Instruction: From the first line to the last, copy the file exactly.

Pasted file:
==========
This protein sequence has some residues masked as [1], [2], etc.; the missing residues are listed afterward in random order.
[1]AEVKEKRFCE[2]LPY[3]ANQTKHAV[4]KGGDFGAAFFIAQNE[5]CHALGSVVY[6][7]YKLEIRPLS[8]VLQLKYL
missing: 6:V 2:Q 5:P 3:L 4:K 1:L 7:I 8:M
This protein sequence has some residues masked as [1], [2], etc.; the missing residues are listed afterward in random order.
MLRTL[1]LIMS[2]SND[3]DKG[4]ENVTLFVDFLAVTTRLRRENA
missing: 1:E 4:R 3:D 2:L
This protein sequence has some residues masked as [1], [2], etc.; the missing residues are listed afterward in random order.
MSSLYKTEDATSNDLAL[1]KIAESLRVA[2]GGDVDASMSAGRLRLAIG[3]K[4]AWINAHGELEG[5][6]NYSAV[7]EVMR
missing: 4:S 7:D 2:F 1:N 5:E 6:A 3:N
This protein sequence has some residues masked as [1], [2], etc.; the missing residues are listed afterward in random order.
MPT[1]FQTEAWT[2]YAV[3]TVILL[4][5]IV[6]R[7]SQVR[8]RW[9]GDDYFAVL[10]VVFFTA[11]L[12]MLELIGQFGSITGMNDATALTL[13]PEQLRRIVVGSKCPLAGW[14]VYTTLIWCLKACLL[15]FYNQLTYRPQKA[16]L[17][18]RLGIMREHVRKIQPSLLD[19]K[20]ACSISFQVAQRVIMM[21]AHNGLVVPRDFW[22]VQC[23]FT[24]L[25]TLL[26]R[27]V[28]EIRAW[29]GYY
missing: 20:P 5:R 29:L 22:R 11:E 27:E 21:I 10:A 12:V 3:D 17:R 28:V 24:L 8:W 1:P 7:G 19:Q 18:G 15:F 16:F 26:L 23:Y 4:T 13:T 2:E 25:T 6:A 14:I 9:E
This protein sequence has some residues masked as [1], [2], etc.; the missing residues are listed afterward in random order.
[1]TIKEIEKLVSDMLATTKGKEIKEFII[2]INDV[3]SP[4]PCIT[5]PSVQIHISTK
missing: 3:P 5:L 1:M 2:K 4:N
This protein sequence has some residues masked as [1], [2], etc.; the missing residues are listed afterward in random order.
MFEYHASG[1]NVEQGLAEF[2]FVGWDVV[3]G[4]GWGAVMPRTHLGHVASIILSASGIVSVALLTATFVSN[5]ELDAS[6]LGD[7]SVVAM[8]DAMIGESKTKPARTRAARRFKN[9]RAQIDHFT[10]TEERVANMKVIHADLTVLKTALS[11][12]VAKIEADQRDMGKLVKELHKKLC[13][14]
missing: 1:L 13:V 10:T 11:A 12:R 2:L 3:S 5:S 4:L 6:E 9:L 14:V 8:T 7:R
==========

This protein sequence has some residues masked as [1], [2], etc.; the missing residues are listed afterward in random order.
[1]AEVKEKRFCE[2]LPY[3]ANQTKHAV[4]KGGDFGAAFFIAQNE[5]CHALGSVVY[6][7]YKLEIRPLS[8]VLQLKYL
missing: 6:V 2:Q 5:P 3:L 4:K 1:L 7:I 8:M
This protein sequence has some residues masked as [1], [2], etc.; the missing residues are listed afterward in random order.
MLRTL[1]LIMS[2]SND[3]DKG[4]ENVTLFVDFLAVTTRLRRENA
missing: 1:E 4:R 3:D 2:L
This protein sequence has some residues masked as [1], [2], etc.; the missing residues are listed afterward in random order.
MSSLYKTEDATSNDLAL[1]KIAESLRVA[2]GGDVDASMSAGRLRLAIG[3]K[4]AWINAHGELEG[5][6]NYSAV[7]EVMR
missing: 4:S 7:D 2:F 1:N 5:E 6:A 3:N
This protein sequence has some residues masked as [1], [2], etc.; the missing residues are listed afterward in random order.
MPT[1]FQTEAWT[2]YAV[3]TVILL[4][5]IV[6]R[7]SQVR[8]RW[9]GDDYFAVL[10]VVFFTA[11]L[12]MLELIGQFGSITGMNDATALTL[13]PEQLRRIVVGSKCPLAGW[14]VYTTLIWCLKACLL[15]FYNQLTYRPQKA[16]L[17][18]RLGIMREHVRKIQPSLLD[19]K[20]ACSISFQVAQRVIMM[21]AHNGLVVPRDFW[22]VQC[23]FT[24]L[25]TLL[26]R[27]V[28]EIRAW[29]GYY
missing: 20:P 5:R 29:L 22:R 11:E 27:E 21:I 10:A 12:V 3:D 17:R 28:V 24:L 8:W 1:P 7:G 19:Q 18:G 15:F 16:F 26:L 23:Y 4:T 13:T 2:E 25:T 6:A 14:I 9:E
This protein sequence has some residues masked as [1], [2], etc.; the missing residues are listed afterward in random order.
[1]TIKEIEKLVSDMLATTKGKEIKEFII[2]INDV[3]SP[4]PCIT[5]PSVQIHISTK
missing: 3:P 5:L 1:M 2:K 4:N
This protein sequence has some residues masked as [1], [2], etc.; the missing residues are listed afterward in random order.
MFEYHASG[1]NVEQGLAEF[2]FVGWDVV[3]G[4]GWGAVMPRTHLGHVASIILSASGIVSVALLTATFVSN[5]ELDAS[6]LGD[7]SVVAM[8]DAMIGESKTKPARTRAARRFKN[9]RAQIDHFT[10]TEERVANMKVIHADLTVLKTALS[11][12]VAKIEADQRDMGKLVKELHKKLC[13][14]
missing: 1:L 13:V 10:T 11:A 12:R 2:L 3:S 5:S 4:L 6:E 9:L 14:V 8:T 7:R